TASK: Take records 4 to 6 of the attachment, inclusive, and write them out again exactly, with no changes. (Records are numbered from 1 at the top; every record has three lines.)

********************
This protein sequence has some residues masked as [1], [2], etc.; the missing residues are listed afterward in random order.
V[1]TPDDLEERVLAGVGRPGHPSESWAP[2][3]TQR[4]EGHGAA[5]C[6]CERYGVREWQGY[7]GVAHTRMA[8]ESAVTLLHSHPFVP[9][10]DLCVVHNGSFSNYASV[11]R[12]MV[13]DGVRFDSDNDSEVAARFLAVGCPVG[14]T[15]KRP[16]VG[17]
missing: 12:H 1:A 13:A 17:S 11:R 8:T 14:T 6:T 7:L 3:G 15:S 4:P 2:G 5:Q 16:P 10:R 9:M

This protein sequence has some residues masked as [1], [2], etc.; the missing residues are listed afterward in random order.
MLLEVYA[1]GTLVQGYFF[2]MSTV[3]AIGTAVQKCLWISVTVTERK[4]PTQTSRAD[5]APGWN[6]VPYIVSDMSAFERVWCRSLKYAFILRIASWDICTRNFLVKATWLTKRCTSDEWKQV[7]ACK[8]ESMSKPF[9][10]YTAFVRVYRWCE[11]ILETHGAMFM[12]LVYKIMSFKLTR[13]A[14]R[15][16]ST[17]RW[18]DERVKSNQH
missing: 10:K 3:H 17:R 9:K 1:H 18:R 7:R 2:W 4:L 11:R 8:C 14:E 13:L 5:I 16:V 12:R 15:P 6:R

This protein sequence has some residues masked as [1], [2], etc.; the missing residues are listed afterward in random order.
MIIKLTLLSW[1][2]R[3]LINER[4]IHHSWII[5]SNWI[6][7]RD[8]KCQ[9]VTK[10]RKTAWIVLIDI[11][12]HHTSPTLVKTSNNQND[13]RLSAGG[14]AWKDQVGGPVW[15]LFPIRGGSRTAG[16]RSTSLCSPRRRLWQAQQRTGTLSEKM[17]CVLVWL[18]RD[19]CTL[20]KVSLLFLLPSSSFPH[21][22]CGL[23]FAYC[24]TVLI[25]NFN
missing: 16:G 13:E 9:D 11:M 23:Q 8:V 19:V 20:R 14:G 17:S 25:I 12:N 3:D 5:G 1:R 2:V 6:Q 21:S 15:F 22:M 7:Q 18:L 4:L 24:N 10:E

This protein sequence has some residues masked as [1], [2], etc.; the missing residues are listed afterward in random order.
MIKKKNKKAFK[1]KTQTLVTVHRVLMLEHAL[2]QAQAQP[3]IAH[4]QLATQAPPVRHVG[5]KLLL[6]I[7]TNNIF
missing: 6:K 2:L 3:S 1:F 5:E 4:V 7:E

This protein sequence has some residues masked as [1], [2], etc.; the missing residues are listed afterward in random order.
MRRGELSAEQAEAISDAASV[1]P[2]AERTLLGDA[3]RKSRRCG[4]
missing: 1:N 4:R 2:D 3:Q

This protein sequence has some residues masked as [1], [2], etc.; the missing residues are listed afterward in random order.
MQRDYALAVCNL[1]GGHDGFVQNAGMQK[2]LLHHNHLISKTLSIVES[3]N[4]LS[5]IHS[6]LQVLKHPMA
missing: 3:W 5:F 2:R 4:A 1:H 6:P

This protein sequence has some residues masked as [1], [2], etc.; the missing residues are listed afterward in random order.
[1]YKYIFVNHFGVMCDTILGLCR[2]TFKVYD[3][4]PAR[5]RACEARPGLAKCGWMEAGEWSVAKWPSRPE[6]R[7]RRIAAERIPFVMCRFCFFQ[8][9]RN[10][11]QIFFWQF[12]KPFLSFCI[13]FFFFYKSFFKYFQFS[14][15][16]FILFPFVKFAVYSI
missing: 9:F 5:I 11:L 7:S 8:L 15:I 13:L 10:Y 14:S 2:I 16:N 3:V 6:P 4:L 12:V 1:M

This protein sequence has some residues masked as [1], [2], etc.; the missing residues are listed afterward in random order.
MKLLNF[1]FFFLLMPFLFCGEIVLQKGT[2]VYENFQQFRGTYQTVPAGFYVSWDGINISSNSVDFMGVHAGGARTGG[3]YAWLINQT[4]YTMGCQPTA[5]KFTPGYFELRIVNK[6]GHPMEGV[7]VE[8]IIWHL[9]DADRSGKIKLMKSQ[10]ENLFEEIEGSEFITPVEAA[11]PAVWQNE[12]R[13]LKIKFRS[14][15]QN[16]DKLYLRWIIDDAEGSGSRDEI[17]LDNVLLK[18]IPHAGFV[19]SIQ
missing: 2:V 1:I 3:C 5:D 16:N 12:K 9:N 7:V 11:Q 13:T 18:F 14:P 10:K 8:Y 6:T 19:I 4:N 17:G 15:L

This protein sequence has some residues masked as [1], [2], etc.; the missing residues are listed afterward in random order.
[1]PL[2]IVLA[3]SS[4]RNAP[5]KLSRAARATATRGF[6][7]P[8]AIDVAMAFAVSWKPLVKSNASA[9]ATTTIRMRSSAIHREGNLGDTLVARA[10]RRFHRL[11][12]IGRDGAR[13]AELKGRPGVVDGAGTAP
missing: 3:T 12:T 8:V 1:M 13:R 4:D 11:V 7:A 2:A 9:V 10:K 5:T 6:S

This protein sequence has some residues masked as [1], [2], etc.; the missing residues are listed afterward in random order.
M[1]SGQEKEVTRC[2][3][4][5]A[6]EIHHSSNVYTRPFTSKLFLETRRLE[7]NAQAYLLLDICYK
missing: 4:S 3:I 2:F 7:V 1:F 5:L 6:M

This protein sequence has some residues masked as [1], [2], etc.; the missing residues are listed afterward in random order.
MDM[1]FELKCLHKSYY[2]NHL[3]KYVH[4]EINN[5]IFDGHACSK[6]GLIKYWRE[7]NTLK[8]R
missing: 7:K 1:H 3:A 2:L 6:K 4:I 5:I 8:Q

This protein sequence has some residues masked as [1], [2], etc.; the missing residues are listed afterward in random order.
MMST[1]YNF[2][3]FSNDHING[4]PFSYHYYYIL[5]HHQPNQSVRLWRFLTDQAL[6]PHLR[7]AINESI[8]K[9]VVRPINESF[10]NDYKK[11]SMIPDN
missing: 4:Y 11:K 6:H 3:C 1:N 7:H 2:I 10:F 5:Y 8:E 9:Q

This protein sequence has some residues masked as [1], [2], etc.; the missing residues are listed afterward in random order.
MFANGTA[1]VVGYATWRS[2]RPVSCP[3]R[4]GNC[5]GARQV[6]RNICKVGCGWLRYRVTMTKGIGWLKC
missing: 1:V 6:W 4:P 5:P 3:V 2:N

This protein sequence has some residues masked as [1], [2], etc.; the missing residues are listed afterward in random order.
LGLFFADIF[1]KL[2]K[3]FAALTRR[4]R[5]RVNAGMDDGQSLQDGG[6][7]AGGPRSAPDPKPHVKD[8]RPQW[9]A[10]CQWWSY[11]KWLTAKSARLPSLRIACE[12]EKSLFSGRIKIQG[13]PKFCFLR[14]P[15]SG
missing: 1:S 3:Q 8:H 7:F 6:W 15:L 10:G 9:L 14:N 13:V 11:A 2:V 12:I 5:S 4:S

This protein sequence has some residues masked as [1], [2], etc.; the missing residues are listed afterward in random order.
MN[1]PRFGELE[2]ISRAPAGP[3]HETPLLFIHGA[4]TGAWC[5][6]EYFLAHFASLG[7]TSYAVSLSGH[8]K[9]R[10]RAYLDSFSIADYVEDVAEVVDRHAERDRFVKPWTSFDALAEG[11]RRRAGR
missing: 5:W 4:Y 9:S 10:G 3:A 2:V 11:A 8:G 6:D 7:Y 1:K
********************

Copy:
This protein sequence has some residues masked as [1], [2], etc.; the missing residues are listed afterward in random order.
MIKKKNKKAFK[1]KTQTLVTVHRVLMLEHAL[2]QAQAQP[3]IAH[4]QLATQAPPVRHVG[5]KLLL[6]I[7]TNNIF
missing: 6:K 2:L 3:S 1:F 5:E 4:V 7:E

This protein sequence has some residues masked as [1], [2], etc.; the missing residues are listed afterward in random order.
MRRGELSAEQAEAISDAASV[1]P[2]AERTLLGDA[3]RKSRRCG[4]
missing: 1:N 4:R 2:D 3:Q

This protein sequence has some residues masked as [1], [2], etc.; the missing residues are listed afterward in random order.
MQRDYALAVCNL[1]GGHDGFVQNAGMQK[2]LLHHNHLISKTLSIVES[3]N[4]LS[5]IHS[6]LQVLKHPMA
missing: 3:W 5:F 2:R 4:A 1:H 6:P